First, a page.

Members and Mayor Larry Langford at opening of the Alabama Historical Radio Museum in Fairfield

One wall of the first Alabama Historical Radio Society, Don Kresge Memorial Radio Museum

Globe Radio

Submitted by Gerry O’Hara

I write with an appeal for information from a small group of fellow vintage radio restorers and hope you can help.  Specifically, we are looking for collectors worldwide who own or have access to a US Model 100 Emor Globe radio.  This US model is listed on the site ( and we are looking for another one.  These Emor radios were manufactured in various forms in the late 1940’s in both the UK and in Canada, but this US Model 100 EMOR  so far is unique.  We hope to find another.

The most relevant detail of the US model is the dial with the green and red bands with the Emor logo and US patent number.  I have attached photos of the US Model 100 and the dial.

By way of background, Emor Radio Ltd. in the UK produced variants of this radio in the UK for domestic sale and for export, and also licenced the Faust Radio Company in Montreal to manufacture a redesigned variant.  Emor maintained an office in New York but so far we have not been able to verify which model was sold from that location or if any assembly work on this radio type was done anywhere in the US.

The appeal is therefore whether any of your organization’s members own an Emor Globe, or specifically, are familiar with the US Model 100.  If so, are they able to shed any light on whether this US Model 100 was ever manufactured in the US?

Perhaps you could reproduce this email in your Newsletter and note to contact Gary Albach directly via his email,

Many thanks

Gerry O’Hara.  Editor, Canadian Vintage Radios

2021 Birmingham Amateur Radio Club BirmingHAMfest

Submitted by Steven Westbrook

As the Society as done for many years, we participated in the annual BARC hamfest. Due to the virus, this year the event was scaled back to a parking lot, tailgate event. None the less, the Society rose to the occasion. Under the direction of Ray Giles and Tom Killian, the sale items were cleaned, prepared, labeled and transported to the site. The sale items included many amateur radios, including several “boat anchors” and many other “ham” and electronic accessories. Even under the adverse conditions there were probably 25 vendors and several hundred attendees. I feel confident that next year’s BARC event will return to normal, with amateur radio license testing, displays, door prices and professional vendors.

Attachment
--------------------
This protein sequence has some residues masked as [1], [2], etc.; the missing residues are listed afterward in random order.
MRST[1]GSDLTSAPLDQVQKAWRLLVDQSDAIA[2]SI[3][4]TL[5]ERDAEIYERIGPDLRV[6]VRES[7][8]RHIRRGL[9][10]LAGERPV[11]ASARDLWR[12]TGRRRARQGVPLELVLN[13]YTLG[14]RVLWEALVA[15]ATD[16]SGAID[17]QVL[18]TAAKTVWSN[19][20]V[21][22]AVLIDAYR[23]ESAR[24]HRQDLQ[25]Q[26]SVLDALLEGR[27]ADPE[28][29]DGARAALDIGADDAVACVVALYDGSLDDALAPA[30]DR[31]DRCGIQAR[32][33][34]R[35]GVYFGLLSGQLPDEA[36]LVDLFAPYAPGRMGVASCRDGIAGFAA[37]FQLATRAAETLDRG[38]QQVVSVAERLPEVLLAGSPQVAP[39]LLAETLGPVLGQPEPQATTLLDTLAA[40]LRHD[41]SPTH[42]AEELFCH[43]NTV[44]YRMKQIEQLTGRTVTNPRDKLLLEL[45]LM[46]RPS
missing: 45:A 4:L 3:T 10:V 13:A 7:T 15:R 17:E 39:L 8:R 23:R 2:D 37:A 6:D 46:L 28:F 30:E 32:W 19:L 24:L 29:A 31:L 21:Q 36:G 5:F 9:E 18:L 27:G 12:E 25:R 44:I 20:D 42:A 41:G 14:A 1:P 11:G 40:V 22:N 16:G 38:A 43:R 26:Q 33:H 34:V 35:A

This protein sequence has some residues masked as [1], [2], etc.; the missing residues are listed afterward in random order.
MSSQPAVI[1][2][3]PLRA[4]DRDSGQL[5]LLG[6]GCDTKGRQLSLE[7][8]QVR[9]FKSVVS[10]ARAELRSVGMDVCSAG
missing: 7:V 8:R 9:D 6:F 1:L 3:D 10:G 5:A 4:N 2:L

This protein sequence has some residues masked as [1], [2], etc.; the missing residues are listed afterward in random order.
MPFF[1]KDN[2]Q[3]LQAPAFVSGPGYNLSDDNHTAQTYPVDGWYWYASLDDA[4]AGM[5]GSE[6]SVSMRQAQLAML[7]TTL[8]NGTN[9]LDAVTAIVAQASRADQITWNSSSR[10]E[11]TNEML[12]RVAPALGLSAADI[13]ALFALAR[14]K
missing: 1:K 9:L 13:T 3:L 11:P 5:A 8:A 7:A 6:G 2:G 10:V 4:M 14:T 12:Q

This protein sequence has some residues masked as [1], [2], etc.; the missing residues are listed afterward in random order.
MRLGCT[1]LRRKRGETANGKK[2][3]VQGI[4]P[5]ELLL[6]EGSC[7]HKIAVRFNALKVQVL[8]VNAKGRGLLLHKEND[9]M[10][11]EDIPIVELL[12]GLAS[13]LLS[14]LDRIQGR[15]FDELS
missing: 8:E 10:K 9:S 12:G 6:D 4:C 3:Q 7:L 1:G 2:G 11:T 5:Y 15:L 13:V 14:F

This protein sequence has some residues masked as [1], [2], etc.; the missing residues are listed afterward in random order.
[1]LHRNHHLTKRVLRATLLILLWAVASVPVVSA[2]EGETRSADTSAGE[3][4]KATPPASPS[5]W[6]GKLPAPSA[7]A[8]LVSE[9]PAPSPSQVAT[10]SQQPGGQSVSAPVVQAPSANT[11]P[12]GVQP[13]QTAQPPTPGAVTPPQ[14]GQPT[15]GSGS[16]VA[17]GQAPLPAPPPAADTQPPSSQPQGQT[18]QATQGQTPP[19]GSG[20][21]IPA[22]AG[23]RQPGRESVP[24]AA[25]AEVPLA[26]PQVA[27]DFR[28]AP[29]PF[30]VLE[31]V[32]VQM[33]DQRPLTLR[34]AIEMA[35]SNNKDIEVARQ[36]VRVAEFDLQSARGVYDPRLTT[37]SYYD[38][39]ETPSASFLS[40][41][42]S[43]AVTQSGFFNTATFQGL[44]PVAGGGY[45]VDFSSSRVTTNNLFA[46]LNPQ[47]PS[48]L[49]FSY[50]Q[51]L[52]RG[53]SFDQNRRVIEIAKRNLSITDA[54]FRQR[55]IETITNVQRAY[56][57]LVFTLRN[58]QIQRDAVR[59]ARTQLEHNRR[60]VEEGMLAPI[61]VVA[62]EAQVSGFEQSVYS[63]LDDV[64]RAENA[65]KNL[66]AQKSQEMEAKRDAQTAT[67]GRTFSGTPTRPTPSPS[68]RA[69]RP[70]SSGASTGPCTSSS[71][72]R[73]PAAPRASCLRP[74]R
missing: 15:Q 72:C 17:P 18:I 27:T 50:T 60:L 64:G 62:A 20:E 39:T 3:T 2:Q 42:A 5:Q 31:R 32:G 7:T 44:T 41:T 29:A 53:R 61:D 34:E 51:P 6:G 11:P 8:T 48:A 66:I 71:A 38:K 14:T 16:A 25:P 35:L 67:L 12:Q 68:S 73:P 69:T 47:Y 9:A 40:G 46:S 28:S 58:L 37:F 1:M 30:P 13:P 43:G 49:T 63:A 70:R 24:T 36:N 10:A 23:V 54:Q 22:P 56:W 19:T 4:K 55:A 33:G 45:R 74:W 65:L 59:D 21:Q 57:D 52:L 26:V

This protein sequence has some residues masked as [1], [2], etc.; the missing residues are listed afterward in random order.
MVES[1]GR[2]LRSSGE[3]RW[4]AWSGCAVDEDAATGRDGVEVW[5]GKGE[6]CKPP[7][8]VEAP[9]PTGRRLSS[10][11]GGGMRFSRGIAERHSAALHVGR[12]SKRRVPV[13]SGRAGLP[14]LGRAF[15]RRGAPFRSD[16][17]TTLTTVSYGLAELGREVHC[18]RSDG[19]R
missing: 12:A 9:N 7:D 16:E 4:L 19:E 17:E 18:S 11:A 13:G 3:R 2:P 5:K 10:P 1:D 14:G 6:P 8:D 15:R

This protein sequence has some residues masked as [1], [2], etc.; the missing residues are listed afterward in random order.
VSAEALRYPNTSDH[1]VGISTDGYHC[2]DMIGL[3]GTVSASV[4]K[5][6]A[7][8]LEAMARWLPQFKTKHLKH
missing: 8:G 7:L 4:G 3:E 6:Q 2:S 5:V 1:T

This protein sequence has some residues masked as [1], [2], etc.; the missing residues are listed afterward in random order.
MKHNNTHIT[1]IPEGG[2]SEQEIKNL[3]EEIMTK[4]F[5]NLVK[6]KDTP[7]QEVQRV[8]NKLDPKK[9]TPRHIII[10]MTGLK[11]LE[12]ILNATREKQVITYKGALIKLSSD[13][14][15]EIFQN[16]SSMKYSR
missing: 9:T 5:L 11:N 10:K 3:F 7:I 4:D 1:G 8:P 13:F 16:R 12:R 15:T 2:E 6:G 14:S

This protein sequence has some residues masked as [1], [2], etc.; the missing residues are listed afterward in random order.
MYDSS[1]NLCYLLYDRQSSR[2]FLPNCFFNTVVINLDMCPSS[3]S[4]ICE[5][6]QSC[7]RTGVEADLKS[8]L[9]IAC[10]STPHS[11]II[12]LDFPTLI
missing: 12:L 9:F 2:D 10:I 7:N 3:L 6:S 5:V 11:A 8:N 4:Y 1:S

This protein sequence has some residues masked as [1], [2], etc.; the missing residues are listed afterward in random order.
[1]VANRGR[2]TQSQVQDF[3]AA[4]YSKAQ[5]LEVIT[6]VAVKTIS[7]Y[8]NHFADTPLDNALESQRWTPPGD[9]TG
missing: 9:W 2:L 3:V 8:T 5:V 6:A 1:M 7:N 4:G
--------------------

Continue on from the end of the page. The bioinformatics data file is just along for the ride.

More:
Saturday meeting temporarily closed due to Coronavirus.

We meet every Saturday (unless a Holiday weekend) at 9:00 a.m., at the one-story AHRS Shop at the corner of 8th Avenue North and 18th Street, (1801 8th Avenue North, Birmingham, AL 35203). Birmingham, AL 35203). Use the rear (Southeast) entrance.

Shop temporarily closed due to Coronavirus.

The Shop is open on Tuesdays at 9:00 a.m. until around 11:30 a.m. when we go to Marilyn's Deli and Dog for lunch next door. Note that parking can be a problem on Tuesdays, so you may have to find street parking occasionally.

Regular meetings temporarily discontinued due to Coronavirus

We meet on the fourth Monday night of each month, too, at 7:00 p.m. Please come join us!

Monthly classes being presented on Zoom. Check you email for details.

One more great benefit from becoming a member of AHRS--free Electronic classes!

Classes are taught the first Saturday of each month (except when something special is taking place, then we agree on what Saturday).

We start from the beginning Ohms Law, inductors, resistor and Capacitors color codes, as well as what each component does within the radio circuits. We also teach how to use test equipment used in the repairing of radios. We teach troubleshooting radio troubles, as well as how to read a radio diagram. There are coil winding classes, and one-on-one repair help. Come join these classes!

Membership dues are $25 a year, payable beginning in January. If you have questions about your dues, you can contact Treasurer Mike Woodruff at 205-823-7204. Dues can be mailed to AHRS at P.O. Box 131418, Birmingham AL 35213.

Be sure and check out our website at https/, which has copies of all newsletters from 2006 to the present (click on News), videos, photo galleries, museum, Old Time Radio columns, Projects, Reading Rooms, Archives, and Contact Information

President – Dave Johnson

(205) 999—7178

Vice President – Steven Westbrook


Recording Secretary – Richard, “Wag”, Waquespack


Treasurer – Mike Woodruff


Boyd Bailey, member and Instructor 334 412-6996

Website – David Lake

Web Address:

E-mail Address:

Newsletter – Jim Rogers